Tag Archives: storytelling

Isolation: A Vital Element of Story

Your main character, the hero of the story no matter the genre, must be isolated to make a logical, powerful story.

I don’t mean stranded on a desert island isolated, but cut-of-from-help isolated.

It’s amazing how many pictures of “alone” and “isolated” are negative. Am I the only one who likes to be alone?

Consider, your hero encounters a problem in the first act of the story. We learn who the hero is, what their normal is, and then something happens… this is the inciting incident. What happens next is the isolation of your hero. It isn’t enough for the problem to be solvable, it must only be solvable by the hero.

Such isolation takes on many forms. It could be they (the hero and the merry band of support characters, or the ensemble) are literally cut off. Their plane crashes in the dinosaur-infested jungle and there are no other humans for miles.

Or it could be a matter of skill set. The president is dying on Air Force One and the hero is the only doctor. It all on the hero.

It could be relational. The hero estranged from his dying father is the only one who can fulfill his last request. Or a terrorist will only deal with the hero, no one else.

This is vitally important because, hey, if there is someone better suited to save the day, why is your character the hero?

This is particularly difficult in today’s society where everyone has a cellphone. You either need to get rid of the phone, out of range, broken, or dead battery, or isolate through time; there are others more suited, but they don’t have time to get there, or are unmotivated, or in league with the villain.

How is your character isolated? Make sure it’s clear and strong or your story will be unbelievable.

The Invisible Character

Every story has it. Fiction and non-fiction, blogs, even your journal has the Invisible Character. Who is this hard to see person?

See the source image
The Where’s Waldo Character

Your narrator.

Who’s telling the story? The answer to this question can radically impact your manuscript.

Let’s first look at the “levels.”

There’s:

  • First Person, meaning one of the characters is telling the story—“I watched Hortense move like a snake.”
  • Second Person is rare and reserved for short fiction—“You walk into the room. You see her…”.
  • Third Person means someone outside the characters is telling the story—“He watched Hortense walk into the room…” This may eventually be revealed to be first person, if the narrator appears later in the story as a character.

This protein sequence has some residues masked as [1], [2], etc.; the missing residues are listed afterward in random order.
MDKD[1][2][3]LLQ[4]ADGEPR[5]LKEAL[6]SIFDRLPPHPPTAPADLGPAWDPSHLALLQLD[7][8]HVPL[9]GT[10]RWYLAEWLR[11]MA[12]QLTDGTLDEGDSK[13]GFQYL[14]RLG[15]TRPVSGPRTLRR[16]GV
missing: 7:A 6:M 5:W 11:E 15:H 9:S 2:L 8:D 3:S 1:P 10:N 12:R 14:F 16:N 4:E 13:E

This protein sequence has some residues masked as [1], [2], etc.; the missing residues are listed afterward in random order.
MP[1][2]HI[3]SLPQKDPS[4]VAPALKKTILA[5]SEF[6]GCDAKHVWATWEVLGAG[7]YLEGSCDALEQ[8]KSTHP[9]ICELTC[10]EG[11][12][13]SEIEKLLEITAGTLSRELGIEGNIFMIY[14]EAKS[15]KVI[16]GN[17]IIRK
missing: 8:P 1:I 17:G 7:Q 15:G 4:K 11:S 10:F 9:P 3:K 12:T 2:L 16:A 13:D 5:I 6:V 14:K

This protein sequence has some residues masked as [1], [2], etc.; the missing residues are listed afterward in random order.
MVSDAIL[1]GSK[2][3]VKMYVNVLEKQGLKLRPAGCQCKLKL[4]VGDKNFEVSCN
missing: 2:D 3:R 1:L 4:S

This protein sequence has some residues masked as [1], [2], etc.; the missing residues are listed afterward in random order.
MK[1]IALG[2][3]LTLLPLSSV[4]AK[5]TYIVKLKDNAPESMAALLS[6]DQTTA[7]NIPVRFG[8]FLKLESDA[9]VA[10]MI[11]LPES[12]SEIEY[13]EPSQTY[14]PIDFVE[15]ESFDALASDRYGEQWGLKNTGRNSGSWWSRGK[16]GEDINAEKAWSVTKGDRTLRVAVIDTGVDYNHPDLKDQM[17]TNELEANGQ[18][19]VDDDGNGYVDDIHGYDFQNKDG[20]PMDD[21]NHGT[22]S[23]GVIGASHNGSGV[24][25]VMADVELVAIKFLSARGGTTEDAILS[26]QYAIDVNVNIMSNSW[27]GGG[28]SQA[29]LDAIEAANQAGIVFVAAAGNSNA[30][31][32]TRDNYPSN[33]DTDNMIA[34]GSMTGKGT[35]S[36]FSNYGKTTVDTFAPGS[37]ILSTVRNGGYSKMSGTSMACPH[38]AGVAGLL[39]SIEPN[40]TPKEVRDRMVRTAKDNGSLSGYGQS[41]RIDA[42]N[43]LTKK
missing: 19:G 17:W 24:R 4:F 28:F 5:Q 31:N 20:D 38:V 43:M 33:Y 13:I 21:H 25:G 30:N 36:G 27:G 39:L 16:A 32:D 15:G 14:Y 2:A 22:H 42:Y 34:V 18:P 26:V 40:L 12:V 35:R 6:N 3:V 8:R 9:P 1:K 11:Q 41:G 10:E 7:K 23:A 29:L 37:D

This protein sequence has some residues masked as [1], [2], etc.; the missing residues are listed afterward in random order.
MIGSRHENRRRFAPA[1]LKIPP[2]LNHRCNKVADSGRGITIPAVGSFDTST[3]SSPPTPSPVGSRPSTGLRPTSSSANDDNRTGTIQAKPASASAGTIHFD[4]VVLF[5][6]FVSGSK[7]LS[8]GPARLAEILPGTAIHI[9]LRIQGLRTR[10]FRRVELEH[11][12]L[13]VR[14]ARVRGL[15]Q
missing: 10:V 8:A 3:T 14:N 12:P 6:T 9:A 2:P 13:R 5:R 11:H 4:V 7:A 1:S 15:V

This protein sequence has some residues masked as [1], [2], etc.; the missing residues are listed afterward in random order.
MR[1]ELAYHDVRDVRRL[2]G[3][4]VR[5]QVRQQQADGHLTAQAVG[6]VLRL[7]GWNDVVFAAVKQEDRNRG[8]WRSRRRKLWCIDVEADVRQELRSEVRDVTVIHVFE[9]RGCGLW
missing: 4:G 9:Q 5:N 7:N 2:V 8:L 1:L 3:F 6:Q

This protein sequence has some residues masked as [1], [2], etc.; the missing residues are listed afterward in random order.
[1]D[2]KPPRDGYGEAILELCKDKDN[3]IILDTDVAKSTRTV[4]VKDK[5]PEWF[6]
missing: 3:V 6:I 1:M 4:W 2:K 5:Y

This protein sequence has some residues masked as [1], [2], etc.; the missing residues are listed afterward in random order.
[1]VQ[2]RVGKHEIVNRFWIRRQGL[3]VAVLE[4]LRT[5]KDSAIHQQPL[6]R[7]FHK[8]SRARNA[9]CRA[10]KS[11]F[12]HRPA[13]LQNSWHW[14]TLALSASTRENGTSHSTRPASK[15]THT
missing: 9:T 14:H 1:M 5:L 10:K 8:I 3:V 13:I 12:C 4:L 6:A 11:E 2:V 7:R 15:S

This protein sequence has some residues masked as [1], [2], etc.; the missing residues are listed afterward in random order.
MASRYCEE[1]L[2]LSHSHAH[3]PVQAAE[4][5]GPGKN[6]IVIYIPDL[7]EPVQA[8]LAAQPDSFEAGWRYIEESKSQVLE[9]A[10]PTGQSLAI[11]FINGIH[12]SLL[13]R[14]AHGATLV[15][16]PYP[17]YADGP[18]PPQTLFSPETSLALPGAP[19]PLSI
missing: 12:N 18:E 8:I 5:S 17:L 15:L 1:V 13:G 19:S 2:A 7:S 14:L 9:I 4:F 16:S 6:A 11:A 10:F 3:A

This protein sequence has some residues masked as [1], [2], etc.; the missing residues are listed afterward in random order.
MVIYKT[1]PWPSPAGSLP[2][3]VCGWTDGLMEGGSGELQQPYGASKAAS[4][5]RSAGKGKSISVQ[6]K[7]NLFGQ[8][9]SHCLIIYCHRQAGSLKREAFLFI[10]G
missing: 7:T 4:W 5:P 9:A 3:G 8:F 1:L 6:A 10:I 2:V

There is also:

  • Past tense: The narrator tells a story that has already happened.
  • Present tense: The reader discovers things as the narrator and characters to do (not a fan of present tense, but it has its place).

We haven’t spoken to the power of narration yet. The question is: Who is your narrator? When is your narrator?

Imagine how different a story would be if told by someone else? To Kill a Mockingbird would be very different if Atticus was the narrator rather than Scout. Scout is effective because she is a very limited omniscient character. She’s young, naïve, and learning as we do. What a different book it could be if the Scout telling the story was an old lady, interjecting her wisdom in the place of young Scout’s innocence.

An educated narrator uses different words than an unlettered storyteller.

Ask yourself, if using past tense, how far removed is the narrator? Is she five seconds away from the action or five decades? Does the narrator offer her view and opinions of events, even subtly, in the way the story is told?

How reliable is the narrator? Is he telling the truth only to surprise you later with broken trust? Is the narrator making personal discoveries in the retelling of the story?

Who you choose as narrator can broaden or limit the story scope. Characters are limited to what they know, unless they are far removed in time. Detached narrators simply tell the story, no frills, but word choice still enters in.

In non-fiction, YOU are the narrator, but you are a multitude of worlds, which do you narrate from? Are you informal? Humorous? Clinical? Just how much of “you” do you put into your manuscript?

Pro Top: If you get stalled in the first couple chapters of your book, or if readers say your voice is uneven, you have narrator problems.